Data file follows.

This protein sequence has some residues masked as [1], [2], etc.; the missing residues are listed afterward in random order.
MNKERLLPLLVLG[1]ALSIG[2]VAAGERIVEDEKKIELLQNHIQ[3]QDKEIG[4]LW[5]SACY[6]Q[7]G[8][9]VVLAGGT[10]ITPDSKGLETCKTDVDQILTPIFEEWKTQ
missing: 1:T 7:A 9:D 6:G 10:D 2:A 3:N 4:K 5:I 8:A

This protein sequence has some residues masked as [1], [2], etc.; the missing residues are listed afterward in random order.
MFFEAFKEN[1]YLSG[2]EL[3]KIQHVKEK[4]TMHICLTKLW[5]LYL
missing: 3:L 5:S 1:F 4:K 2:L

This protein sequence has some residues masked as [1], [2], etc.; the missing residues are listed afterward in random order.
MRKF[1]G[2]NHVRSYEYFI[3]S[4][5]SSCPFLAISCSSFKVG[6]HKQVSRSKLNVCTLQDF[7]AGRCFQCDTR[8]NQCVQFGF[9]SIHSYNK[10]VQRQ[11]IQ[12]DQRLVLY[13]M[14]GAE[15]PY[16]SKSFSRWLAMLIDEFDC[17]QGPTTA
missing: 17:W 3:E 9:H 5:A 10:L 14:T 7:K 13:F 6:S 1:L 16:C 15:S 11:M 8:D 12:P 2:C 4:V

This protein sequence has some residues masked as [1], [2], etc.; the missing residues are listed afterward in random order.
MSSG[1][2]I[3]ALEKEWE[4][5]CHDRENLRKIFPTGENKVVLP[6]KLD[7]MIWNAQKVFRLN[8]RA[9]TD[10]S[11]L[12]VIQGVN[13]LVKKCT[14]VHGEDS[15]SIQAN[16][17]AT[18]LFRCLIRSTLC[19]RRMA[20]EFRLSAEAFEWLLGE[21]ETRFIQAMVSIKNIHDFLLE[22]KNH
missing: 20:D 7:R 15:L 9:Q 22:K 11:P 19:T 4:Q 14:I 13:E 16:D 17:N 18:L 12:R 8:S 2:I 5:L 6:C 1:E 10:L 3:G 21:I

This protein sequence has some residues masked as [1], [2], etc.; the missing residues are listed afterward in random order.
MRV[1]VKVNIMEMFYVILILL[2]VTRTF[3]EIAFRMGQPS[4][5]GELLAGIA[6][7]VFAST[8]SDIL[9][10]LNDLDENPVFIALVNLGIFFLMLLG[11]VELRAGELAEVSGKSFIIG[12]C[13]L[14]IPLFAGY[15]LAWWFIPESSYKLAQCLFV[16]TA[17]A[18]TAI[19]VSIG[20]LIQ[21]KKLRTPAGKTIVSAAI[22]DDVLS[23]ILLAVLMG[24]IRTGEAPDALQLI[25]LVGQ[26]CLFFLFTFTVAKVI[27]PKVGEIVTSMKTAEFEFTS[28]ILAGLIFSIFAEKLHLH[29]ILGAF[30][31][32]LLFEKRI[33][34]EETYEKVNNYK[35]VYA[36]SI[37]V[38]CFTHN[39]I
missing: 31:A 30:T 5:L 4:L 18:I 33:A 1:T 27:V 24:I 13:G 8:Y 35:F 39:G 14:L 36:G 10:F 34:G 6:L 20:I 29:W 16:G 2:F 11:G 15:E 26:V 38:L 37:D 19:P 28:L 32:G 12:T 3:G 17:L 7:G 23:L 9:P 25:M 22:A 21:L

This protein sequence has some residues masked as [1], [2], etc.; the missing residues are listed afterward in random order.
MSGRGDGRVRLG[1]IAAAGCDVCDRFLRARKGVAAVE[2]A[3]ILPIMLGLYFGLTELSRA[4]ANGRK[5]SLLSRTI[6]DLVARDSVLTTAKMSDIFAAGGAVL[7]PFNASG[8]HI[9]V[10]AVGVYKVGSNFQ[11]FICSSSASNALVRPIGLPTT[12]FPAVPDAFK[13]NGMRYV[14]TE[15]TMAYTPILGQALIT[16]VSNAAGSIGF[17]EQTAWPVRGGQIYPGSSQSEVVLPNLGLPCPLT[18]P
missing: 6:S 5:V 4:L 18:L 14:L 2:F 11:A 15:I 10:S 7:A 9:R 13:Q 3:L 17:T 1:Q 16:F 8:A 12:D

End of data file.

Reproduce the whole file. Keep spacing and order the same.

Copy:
This protein sequence has some residues masked as [1], [2], etc.; the missing residues are listed afterward in random order.
MNKERLLPLLVLG[1]ALSIG[2]VAAGERIVEDEKKIELLQNHIQ[3]QDKEIG[4]LW[5]SACY[6]Q[7]G[8][9]VVLAGGT[10]ITPDSKGLETCKTDVDQILTPIFEEWKTQ
missing: 1:T 7:A 9:D 6:G 10:D 2:A 3:N 4:K 5:I 8:A

This protein sequence has some residues masked as [1], [2], etc.; the missing residues are listed afterward in random order.
MFFEAFKEN[1]YLSG[2]EL[3]KIQHVKEK[4]TMHICLTKLW[5]LYL
missing: 3:L 5:S 1:F 4:K 2:L

This protein sequence has some residues masked as [1], [2], etc.; the missing residues are listed afterward in random order.
MRKF[1]G[2]NHVRSYEYFI[3]S[4][5]SSCPFLAISCSSFKVG[6]HKQVSRSKLNVCTLQDF[7]AGRCFQCDTR[8]NQCVQFGF[9]SIHSYNK[10]VQRQ[11]IQ[12]DQRLVLY[13]M[14]GAE[15]PY[16]SKSFSRWLAMLIDEFDC[17]QGPTTA
missing: 17:W 3:E 9:H 5:A 10:L 14:T 7:K 13:F 6:S 1:L 16:C 15:S 11:M 8:D 12:P 2:C 4:V

This protein sequence has some residues masked as [1], [2], etc.; the missing residues are listed afterward in random order.
MSSG[1][2]I[3]ALEKEWE[4][5]CHDRENLRKIFPTGENKVVLP[6]KLD[7]MIWNAQKVFRLN[8]RA[9]TD[10]S[11]L[12]VIQGVN[13]LVKKCT[14]VHGEDS[15]SIQAN[16][17]AT[18]LFRCLIRSTLC[19]RRMA[20]EFRLSAEAFEWLLGE[21]ETRFIQAMVSIKNIHDFLLE[22]KNH
missing: 20:D 7:R 15:L 9:Q 22:K 11:P 19:T 4:Q 14:I 13:E 16:D 17:N 18:L 12:R 8:S 2:I 5:L 6:C 1:E 10:L 3:G 21:I

This protein sequence has some residues masked as [1], [2], etc.; the missing residues are listed afterward in random order.
MRV[1]VKVNIMEMFYVILILL[2]VTRTF[3]EIAFRMGQPS[4][5]GELLAGIA[6][7]VFAST[8]SDIL[9][10]LNDLDENPVFIALVNLGIFFLMLLG[11]VELRAGELAEVSGKSFIIG[12]C[13]L[14]IPLFAGY[15]LAWWFIPESSYKLAQCLFV[16]TA[17]A[18]TAI[19]VSIG[20]LIQ[21]KKLRTPAGKTIVSAAI[22]DDVLS[23]ILLAVLMG[24]IRTGEAPDALQLI[25]LVGQ[26]CLFFLFTFTVAKVI[27]PKVGEIVTSMKTAEFEFTS[28]ILAGLIFSIFAEKLHLH[29]ILGAF[30][31][32]LLFEKRI[33][34]EETYEKVNNYK[35]VYA[36]SI[37]V[38]CFTHN[39]I
missing: 31:A 30:T 5:L 4:L 18:I 33:A 1:T 27:V 24:I 13:G 8:Y 35:F 39:G 14:L 36:G 10:F 34:G 6:L 20:I 29:W 16:G 2:F 11:G 15:E 26:V 38:L 37:D 19:P 28:L 32:G 12:T 3:G 17:L 7:G 23:L 9:P 25:M 22:A 21:L

This protein sequence has some residues masked as [1], [2], etc.; the missing residues are listed afterward in random order.
MSGRGDGRVRLG[1]IAAAGCDVCDRFLRARKGVAAVE[2]A[3]ILPIMLGLYFGLTELSRA[4]ANGRK[5]SLLSRTI[6]DLVARDSVLTTAKMSDIFAAGGAVL[7]PFNASG[8]HI[9]V[10]AVGVYKVGSNFQ[11]FICSSSASNALVRPIGLPTT[12]FPAVPDAFK[13]NGMRYV[14]TE[15]TMAYTPILGQALIT[16]VSNAAGSIGF[17]EQTAWPVRGGQIYPGSSQSEVVLPNLGLPCPLT[18]P
missing: 6:S 5:V 4:L 18:L 14:L 2:F 11:A 15:I 10:S 7:A 9:R 13:Q 3:L 17:T 1:Q 16:F 8:A 12:D